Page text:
On the starship Enterprise they have one hell of a computer. I thought about it today watching someone work their iPhone. The Enterprise had even more computing power than that, way back in the ’60’s. Not bad.
But here’s something that’s bothered me for a couple of decades now. At one point Spok plays chess with the computer and wins. Since Spok was the one who taught the computer to play chess, and he gave the computer all his chess knowledge, that he could beat the computer proved that the computer had been tampered with. Which has always made me wonder: Why the hell did Spok play chess? Apparently the idea that he could get better at the game, gain new insight and thus be able to beat his own program, is unthinkable. So, if he’s not going to get better, if he’s just exercising the same algorithms that he programmed into the computer, why bother?
An unplanned bonus Star Trek beef: some of the guys are freezing to death on a planet. The transporter is doing wacky stuff. Shuttle, anyone? You know the writers were taking a bunker attitude, hoping no one would think of that.
Missing on the Star Trek crew: the IT guy. There are hints now and then, when someone messes with the computer (and I must say that the ‘mess with the computer’ scenarios are already coming true), but you’ve got a guy in charge of the warp drives but no one dedicated to the computer. I haven’t spent much time with the Star Trek progeny, but in The Next Generation the guy in charge or the computer was a computer, which in the end begs the question. The deep space galctica Enterprise prequel thing I’ve not seen any of, so I can’t comment there.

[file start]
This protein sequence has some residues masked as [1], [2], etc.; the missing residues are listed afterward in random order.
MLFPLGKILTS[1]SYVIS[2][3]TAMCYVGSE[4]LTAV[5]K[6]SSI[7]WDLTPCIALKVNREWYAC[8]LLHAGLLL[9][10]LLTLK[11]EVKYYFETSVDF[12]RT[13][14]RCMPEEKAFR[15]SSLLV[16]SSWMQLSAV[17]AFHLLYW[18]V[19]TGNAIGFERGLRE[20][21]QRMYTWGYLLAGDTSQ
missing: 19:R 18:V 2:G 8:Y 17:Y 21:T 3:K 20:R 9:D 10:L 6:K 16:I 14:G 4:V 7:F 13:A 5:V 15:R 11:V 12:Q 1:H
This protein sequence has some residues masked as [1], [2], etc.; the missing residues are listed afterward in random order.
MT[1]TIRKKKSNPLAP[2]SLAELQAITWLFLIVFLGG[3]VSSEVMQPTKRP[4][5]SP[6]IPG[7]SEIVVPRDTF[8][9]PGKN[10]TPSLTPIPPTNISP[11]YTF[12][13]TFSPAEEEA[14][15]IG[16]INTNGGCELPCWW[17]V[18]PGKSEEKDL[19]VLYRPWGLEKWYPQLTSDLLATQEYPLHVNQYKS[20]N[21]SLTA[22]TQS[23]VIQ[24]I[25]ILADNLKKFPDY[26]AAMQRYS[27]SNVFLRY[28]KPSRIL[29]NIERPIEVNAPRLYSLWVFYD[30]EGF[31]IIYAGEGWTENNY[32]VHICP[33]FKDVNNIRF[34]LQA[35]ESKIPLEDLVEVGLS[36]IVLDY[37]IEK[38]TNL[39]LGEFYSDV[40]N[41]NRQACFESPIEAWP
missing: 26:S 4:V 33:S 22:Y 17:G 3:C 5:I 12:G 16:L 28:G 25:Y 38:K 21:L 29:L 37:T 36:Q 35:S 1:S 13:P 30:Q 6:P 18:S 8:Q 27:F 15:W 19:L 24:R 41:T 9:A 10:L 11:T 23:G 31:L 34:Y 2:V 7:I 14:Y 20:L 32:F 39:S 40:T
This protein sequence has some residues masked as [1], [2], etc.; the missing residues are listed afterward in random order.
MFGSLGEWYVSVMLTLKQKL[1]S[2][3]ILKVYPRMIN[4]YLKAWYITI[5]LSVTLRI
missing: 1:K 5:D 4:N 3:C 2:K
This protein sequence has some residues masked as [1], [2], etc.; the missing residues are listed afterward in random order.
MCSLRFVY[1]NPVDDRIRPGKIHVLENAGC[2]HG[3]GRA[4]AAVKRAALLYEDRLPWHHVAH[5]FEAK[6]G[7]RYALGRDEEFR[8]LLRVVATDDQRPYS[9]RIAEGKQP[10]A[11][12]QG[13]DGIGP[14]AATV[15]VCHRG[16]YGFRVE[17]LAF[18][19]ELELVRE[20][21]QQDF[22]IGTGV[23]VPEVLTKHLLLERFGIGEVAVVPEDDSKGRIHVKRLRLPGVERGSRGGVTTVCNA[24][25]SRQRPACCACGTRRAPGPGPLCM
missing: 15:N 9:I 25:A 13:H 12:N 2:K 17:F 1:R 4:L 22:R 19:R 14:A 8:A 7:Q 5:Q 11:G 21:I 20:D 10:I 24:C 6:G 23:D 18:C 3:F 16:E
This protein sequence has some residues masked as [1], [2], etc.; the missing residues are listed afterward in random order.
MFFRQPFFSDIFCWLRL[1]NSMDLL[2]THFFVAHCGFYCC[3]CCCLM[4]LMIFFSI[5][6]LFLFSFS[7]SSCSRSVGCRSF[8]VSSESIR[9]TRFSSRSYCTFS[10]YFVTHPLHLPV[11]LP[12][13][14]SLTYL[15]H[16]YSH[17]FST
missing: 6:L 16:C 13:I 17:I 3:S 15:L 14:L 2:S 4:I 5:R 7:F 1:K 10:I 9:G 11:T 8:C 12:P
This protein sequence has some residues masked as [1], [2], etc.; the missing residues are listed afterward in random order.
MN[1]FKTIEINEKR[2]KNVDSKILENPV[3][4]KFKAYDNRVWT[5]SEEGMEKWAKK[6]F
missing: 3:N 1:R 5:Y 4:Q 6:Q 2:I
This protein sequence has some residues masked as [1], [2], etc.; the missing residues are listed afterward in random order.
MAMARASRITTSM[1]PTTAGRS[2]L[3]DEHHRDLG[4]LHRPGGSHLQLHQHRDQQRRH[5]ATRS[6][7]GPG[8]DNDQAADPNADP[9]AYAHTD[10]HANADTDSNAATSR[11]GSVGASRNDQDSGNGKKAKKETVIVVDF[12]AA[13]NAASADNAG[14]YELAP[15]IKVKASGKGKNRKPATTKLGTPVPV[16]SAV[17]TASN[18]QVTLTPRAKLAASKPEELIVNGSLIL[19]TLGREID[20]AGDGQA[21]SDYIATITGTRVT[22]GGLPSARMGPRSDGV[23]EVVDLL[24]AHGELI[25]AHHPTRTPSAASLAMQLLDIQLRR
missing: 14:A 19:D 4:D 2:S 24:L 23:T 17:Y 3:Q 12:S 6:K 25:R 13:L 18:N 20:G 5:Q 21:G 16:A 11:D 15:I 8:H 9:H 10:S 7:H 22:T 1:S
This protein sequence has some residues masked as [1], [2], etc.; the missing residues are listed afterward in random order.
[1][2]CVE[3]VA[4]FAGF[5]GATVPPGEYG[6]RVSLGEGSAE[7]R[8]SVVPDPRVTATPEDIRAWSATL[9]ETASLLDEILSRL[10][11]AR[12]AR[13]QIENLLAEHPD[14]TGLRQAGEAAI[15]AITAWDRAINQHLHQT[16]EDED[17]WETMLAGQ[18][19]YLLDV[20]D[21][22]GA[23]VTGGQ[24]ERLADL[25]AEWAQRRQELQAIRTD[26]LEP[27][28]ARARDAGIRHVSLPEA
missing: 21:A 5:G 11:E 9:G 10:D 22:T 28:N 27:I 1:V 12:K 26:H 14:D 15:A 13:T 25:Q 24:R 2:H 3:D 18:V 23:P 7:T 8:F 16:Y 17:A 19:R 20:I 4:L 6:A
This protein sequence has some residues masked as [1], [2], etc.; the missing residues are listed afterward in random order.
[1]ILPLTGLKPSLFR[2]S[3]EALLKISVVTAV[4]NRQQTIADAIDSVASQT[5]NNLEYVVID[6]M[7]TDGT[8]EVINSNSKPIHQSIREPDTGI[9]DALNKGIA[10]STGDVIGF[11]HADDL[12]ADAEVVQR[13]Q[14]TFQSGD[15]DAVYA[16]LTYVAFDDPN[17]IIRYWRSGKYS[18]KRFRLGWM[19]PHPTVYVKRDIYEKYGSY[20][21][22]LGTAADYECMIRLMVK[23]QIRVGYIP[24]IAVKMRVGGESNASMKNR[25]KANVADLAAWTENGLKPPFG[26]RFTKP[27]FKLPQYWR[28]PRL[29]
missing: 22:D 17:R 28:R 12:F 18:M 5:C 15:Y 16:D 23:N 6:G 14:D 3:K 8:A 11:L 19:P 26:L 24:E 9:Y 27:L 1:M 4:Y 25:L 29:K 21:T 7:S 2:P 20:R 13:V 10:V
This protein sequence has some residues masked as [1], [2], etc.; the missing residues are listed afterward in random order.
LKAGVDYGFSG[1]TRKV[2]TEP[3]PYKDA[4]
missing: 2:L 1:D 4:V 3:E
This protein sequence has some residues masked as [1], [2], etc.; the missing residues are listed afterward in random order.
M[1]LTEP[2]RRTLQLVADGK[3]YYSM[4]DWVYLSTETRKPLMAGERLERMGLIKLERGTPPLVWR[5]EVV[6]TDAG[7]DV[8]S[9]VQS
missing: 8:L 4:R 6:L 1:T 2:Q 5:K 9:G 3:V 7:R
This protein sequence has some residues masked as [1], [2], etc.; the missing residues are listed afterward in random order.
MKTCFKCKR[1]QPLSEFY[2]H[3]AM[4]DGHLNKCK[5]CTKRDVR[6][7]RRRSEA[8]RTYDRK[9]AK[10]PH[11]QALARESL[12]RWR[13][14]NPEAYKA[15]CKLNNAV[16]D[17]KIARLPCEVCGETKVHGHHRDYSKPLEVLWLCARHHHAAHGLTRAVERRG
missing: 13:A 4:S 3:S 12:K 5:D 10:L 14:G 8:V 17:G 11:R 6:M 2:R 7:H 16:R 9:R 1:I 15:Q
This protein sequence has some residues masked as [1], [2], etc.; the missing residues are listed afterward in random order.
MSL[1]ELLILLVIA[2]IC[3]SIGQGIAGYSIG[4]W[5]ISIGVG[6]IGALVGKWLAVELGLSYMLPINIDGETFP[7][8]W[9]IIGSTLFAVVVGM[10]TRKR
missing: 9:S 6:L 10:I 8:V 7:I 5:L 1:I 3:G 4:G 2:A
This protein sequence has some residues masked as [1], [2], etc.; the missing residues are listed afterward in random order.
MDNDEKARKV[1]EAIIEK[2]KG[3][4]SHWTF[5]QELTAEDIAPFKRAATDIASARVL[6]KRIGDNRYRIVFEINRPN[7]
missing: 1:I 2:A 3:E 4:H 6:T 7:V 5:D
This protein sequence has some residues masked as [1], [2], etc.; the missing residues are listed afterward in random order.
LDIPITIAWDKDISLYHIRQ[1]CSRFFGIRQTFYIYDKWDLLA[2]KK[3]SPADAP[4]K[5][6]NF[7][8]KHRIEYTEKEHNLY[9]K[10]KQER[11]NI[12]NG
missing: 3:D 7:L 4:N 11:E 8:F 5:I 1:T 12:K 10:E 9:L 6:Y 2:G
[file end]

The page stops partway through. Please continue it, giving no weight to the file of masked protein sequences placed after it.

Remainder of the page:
Note that Galaxy Quest, one hell of a fine movie, casts Sigourny Weaver as the IT babe, though her IT role is somewhat limited – she is the interface between man and machine. Presumably, in the Galaxy Quest universe, the computer respects her intellect over all others. That’s how I spin it, anyway.